Do Reviews Really Influence Your Book Buying Decisions?

I wrote about book reviews yesterday, so why not today too?

No. They don’t influence mine one bit. Because typically I read a book and buy the next in the series without looking at anything on the product page besides the price. The price influences my decision much more often than the reviews do. Why? Cause I’m perfectly fine spending $7.99 on a book. I’m not always fine with spending $9.99 on a mass market paperback. What is that, like a 25 percent increase? No.

Quite honestly, are reviews really all that important. I think they’re more important when you’re someone like John Green and your books have thousands of reviews that largely say the same thing. But if you’re a nobody like me and your book has 23 reviews, then I think someone not buying the book because of the reviews is just making an excuse not to buy it. Which is fine, but I’ve never known someone who decides which books to buy based solely on the reviews.

And, reviews are completely irrelevant if you go to the bookstore without knowing which book you’re going to get. I mean, if you’re browsing away and you come across a book that catches your eye, are you really going to open the Amazon or Goodreads app on your phone just to check the reviews? You might. But I don’t think so.

To me, the importance of book reviews on Amazon and Goodreads is greatly exaggerated. Because I don’t think readers read them as much as we all like to think.

Do reviews really influence your book buying decisions?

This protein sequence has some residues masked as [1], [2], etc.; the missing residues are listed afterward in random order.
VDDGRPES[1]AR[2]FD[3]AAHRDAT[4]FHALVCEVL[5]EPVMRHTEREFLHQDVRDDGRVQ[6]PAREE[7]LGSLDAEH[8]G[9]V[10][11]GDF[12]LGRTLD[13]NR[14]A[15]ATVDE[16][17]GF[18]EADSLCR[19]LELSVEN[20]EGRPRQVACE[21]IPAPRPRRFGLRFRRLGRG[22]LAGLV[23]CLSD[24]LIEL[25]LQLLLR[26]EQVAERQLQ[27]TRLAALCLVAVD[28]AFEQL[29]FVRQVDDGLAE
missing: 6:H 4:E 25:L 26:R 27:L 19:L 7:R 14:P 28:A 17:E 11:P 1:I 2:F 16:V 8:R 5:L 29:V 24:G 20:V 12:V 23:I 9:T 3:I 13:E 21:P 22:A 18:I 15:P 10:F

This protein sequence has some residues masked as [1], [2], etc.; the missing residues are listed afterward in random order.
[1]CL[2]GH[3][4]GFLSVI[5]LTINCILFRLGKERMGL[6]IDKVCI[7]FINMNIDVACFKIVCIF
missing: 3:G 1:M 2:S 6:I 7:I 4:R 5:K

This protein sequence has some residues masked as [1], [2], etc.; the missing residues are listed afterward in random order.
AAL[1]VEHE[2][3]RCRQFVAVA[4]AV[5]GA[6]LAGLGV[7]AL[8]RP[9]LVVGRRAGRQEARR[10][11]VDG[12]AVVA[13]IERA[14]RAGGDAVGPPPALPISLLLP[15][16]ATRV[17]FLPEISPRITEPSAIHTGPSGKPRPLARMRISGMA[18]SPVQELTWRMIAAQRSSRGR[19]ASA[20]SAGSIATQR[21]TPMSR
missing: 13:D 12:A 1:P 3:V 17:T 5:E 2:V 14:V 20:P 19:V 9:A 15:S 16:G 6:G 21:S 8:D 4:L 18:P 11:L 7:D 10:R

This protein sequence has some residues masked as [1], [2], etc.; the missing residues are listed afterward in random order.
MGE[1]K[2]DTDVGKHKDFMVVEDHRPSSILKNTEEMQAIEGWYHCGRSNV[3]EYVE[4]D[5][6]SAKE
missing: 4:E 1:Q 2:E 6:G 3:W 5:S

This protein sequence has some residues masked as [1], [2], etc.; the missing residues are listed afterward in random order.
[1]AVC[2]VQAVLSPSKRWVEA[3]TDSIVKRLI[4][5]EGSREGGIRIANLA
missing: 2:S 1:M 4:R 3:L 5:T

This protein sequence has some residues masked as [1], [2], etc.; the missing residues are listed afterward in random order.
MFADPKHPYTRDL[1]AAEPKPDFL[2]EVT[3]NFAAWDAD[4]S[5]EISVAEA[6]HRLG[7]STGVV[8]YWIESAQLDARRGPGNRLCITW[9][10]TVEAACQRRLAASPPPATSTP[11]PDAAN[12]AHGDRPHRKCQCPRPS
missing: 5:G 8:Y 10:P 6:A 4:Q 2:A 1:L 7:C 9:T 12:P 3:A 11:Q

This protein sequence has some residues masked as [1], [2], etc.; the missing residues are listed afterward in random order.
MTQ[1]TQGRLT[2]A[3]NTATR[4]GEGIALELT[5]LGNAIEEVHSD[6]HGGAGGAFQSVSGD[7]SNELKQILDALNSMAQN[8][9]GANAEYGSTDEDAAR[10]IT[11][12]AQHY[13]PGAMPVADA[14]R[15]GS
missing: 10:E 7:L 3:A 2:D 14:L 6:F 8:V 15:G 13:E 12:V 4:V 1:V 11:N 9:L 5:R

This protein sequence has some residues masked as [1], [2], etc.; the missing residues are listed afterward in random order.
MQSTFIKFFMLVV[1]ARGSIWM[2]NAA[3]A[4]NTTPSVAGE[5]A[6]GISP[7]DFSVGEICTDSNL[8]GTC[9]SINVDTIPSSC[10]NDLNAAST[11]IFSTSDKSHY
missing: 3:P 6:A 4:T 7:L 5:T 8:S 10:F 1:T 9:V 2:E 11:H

20 thoughts on “Do Reviews Really Influence Your Book Buying Decisions?

  1. That’s a really good question and I hope we get some answers.

    For me, well, I do take a glance at them but I can’t say I’ve ever let them unduly influence me. Now that I’m more ‘in tune’ with the industry as an actual writer and now reviewer myself, I’m getting to be less concerned about reviews. That seems pretty hypocritical, I suppose, but I know now that a lot of reviews are, er, fluffed up that I now tend to suspect any review that doesn’t come from a truly trusted source.


  2. I rarely read reviews for books. If something in the bookstore catches my eye, I’ll look it up in my local library before deciding to buy.

    For me, the decision to buy a physical, honest-to-god book is decided by the question: Do I feel like carrying this around in moves between now and forever? This more than price or reviews is the deciding factor.


  3. Reviews don’t influence my decision on buying books, seeing movies or eating at a restaurant. Now buying a car, well, you got to have your priorities straight. But I do agree with you, I check genre, covers, they gave have a good cover, and I read the synopsis on the back.


  4. I’ve found that my opinion of books doesn’t usually jive with the masses on goodreads. So I don’t pay attention to it as I’m shopping. I think part of the excitement of buying a book is the uncertainty. When you’ve never read a book there’s all sorts of possibilities inside it’s pages. One of those possibilities is that you may not like it. I don’t want to ruin anything for myself by looking up reviews.